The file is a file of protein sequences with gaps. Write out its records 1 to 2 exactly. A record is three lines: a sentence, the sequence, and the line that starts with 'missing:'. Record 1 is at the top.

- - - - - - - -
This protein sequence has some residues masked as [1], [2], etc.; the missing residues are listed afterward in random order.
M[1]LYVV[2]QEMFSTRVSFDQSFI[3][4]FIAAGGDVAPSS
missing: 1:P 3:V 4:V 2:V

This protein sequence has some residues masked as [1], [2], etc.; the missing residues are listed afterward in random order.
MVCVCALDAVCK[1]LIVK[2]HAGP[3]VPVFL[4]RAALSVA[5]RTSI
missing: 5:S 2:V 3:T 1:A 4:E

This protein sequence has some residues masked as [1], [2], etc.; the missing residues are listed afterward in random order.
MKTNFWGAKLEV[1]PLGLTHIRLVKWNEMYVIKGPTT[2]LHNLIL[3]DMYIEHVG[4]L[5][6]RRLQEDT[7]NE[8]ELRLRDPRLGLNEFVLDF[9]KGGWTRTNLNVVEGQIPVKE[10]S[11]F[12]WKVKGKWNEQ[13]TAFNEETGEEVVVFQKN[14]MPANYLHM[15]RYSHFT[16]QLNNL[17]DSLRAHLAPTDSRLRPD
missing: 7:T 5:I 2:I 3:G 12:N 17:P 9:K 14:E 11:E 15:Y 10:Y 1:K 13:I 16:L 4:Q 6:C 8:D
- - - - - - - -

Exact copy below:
This protein sequence has some residues masked as [1], [2], etc.; the missing residues are listed afterward in random order.
M[1]LYVV[2]QEMFSTRVSFDQSFI[3][4]FIAAGGDVAPSS
missing: 1:P 3:V 4:V 2:V

This protein sequence has some residues masked as [1], [2], etc.; the missing residues are listed afterward in random order.
MVCVCALDAVCK[1]LIVK[2]HAGP[3]VPVFL[4]RAALSVA[5]RTSI
missing: 5:S 2:V 3:T 1:A 4:E